Seventy-five per cent of London practices ‘demanded’ to see documentation such as proof of address before registering patients, according to researchers.
A study published this week in the British Journal of General Practice (BJGP) found that, according to their websites, three-quarters of 100 practices across 10 boroughs were in breach of the NHS standard operating principles by stating that documentation was necessary to register.
However, 12% of practice websites studied showed they had procedures catering for patients without documentation, allowing them to register and receive treatment, the researchers said.
NHS standard operating procedures for general practice state that while asking for identification is a ‘legitimate’ part of registration policy, practices should ensure that there are procedures for when patients do not have documentation.
For example, if a patient is unable to produce any supportive documentation but says they live within the practice boundary, practices should accept the registration , the standards say.
The patient groups most affected include marginalized communities, people who are homeless, travellers and recent arrivals to the UK.
‘Reasonable exceptions therefore need to be considered and the individual registered with sensitivity to their situation,’ according to the standards.
‘Confusion’ around eligibility rules
Professor Helen Stokes-Lampard, Chair of the Royal College of General Practitioners, said: ‘General practice offers a safe and non-judgmental space for all patients, regardless of their circumstances, and GPs have a unique understanding of the specific health needs of homeless people and travellers, as well as being highly trained to provide them with holistic care.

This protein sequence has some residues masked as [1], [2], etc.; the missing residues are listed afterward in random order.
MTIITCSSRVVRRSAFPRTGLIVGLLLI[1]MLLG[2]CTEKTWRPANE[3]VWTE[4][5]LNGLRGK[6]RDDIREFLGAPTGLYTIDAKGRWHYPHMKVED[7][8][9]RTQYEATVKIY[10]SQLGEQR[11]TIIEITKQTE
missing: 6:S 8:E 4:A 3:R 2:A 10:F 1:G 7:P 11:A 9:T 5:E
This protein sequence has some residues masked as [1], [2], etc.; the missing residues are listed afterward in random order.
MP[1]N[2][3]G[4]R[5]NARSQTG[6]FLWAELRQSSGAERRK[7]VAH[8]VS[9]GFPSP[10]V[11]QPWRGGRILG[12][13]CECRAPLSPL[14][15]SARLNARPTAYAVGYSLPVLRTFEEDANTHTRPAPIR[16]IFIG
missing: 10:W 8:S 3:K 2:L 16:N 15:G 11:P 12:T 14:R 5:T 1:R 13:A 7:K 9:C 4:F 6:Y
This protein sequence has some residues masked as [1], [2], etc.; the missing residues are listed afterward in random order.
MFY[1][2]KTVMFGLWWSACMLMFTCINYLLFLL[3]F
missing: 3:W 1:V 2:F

‘We know that GPs are working hard to meet the health needs of vulnerable people in the community, and the last thing we want is for patients to suffer because they have been unable to access healthcare – but this study suggests that there is still confusion or an inadvertent lack of awareness at some surgeries around registration eligibility rules.’
Evidence suggested that websites conflated registration with treatment, as they stated that urgent treatment was document-dependent, the study said. Notable misinterpretation of regulations on immigration status was also found.
Senior lecturer in primary care research at Brighton and Sussex Medical School, and co-author of the research, Dr Elizabeth Ford said: ‘Restricting access to GP services to those with a full set of documentation places a strain on local hospital emergency departments, which costs the NHS more money.
‘It also entrenches inequalities in society, where people who are the most vulnerable and least well off will continue to have the worst health outcomes.’
‘All practices should create a clear policy for patients who do not have photo ID/proof of address, and update their websites accordingly,’ the researchers concluded.